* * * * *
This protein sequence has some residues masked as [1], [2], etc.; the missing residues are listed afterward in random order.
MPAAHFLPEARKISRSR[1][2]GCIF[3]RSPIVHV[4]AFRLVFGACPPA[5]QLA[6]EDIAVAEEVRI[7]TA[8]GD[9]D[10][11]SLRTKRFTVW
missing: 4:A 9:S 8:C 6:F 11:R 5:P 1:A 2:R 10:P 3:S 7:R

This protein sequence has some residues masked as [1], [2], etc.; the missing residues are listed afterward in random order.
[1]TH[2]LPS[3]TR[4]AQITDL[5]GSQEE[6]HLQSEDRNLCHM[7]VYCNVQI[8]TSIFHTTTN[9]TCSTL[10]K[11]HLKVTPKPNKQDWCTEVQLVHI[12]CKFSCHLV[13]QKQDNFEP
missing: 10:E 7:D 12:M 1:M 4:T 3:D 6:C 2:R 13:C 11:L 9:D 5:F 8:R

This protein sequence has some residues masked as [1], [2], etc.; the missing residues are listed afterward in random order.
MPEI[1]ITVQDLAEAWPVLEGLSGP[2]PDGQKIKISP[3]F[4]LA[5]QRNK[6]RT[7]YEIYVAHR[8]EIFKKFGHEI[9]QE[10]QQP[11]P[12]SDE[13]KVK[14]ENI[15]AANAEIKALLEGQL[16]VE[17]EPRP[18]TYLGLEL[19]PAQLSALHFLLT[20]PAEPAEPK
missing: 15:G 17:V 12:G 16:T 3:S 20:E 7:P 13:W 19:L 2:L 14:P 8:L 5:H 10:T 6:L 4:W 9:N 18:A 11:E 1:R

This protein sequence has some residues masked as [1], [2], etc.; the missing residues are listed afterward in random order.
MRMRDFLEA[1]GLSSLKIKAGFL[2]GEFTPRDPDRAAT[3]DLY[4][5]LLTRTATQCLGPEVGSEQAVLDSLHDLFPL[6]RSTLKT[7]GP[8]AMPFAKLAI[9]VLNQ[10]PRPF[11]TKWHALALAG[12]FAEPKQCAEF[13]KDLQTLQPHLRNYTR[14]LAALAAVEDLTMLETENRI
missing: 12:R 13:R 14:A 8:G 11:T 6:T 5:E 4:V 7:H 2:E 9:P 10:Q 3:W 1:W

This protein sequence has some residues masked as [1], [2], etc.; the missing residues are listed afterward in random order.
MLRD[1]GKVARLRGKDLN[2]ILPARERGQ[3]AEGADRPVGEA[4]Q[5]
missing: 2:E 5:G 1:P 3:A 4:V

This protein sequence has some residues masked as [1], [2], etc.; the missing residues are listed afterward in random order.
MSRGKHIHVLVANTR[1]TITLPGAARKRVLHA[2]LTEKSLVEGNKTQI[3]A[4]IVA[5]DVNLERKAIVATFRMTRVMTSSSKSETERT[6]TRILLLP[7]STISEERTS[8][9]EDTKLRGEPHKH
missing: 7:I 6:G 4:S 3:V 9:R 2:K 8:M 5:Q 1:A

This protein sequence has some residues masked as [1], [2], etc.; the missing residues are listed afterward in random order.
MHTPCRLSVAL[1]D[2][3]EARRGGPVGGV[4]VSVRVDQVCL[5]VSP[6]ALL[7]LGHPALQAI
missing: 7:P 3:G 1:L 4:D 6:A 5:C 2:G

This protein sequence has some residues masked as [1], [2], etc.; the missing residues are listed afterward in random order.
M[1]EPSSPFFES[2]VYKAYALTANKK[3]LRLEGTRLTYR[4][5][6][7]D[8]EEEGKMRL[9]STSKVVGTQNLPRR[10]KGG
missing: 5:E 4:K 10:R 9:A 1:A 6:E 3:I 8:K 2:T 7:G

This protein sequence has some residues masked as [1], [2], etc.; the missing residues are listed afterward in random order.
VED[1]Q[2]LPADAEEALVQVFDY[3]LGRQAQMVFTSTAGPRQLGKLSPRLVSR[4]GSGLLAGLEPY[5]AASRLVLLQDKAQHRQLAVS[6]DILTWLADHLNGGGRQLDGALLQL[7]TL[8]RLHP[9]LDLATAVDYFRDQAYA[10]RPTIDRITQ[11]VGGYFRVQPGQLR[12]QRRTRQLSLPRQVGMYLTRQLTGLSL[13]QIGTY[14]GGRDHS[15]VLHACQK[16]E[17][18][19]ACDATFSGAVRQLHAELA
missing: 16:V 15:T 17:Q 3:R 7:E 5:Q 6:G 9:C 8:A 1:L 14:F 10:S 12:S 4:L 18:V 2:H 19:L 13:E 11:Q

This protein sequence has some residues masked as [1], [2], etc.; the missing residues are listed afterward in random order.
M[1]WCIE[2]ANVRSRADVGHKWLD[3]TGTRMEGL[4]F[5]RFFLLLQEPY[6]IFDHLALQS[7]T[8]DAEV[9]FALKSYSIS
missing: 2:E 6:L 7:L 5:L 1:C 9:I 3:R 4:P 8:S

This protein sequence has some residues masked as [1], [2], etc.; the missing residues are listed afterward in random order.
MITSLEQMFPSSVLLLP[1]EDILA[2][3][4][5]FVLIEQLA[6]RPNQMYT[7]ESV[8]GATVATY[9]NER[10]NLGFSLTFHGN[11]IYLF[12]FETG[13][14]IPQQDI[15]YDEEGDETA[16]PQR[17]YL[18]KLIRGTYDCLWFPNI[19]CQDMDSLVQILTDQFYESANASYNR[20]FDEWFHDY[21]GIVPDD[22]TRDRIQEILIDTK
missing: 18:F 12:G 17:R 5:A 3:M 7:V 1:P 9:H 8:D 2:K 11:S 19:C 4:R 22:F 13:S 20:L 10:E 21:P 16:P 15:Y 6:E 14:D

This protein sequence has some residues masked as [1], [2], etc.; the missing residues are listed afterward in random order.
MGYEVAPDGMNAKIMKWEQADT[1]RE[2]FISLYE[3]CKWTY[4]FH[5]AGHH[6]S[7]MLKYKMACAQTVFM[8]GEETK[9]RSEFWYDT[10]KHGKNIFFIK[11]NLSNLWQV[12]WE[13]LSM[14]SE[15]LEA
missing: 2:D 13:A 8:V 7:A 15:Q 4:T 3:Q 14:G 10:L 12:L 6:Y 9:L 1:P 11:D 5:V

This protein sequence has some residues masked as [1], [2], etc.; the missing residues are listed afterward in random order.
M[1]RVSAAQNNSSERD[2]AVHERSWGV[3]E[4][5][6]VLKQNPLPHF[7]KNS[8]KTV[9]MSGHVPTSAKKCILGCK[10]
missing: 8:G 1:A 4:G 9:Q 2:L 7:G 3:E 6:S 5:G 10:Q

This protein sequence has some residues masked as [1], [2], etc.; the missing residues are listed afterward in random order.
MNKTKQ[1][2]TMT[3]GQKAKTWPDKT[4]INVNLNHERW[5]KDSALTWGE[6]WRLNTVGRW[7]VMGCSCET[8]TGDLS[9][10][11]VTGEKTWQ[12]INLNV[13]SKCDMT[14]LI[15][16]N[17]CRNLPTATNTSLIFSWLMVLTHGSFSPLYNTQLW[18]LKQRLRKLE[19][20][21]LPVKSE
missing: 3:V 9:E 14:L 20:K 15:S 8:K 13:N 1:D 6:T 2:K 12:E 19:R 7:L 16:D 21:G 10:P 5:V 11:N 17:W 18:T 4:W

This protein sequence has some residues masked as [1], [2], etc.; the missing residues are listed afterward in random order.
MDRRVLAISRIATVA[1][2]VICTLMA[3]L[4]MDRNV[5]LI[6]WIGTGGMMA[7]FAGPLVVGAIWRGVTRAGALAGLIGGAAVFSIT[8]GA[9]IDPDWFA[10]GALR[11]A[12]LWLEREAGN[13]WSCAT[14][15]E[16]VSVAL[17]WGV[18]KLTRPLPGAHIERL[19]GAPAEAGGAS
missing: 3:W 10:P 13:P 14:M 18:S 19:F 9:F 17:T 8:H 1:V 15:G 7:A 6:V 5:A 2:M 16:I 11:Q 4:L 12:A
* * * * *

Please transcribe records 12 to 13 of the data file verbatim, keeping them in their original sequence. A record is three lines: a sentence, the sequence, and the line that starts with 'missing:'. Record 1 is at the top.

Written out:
This protein sequence has some residues masked as [1], [2], etc.; the missing residues are listed afterward in random order.
MGYEVAPDGMNAKIMKWEQADT[1]RE[2]FISLYE[3]CKWTY[4]FH[5]AGHH[6]S[7]MLKYKMACAQTVFM[8]GEETK[9]RSEFWYDT[10]KHGKNIFFIK[11]NLSNLWQV[12]WE[13]LSM[14]SE[15]LEA
missing: 2:D 13:A 8:V 7:A 15:Q 4:T 3:Q 14:G 10:L 12:L 6:Y 9:L 1:P 11:D 5:V

This protein sequence has some residues masked as [1], [2], etc.; the missing residues are listed afterward in random order.
M[1]RVSAAQNNSSERD[2]AVHERSWGV[3]E[4][5][6]VLKQNPLPHF[7]KNS[8]KTV[9]MSGHVPTSAKKCILGCK[10]
missing: 8:G 1:A 4:G 9:Q 2:L 7:G 3:E 6:S 5:G 10:Q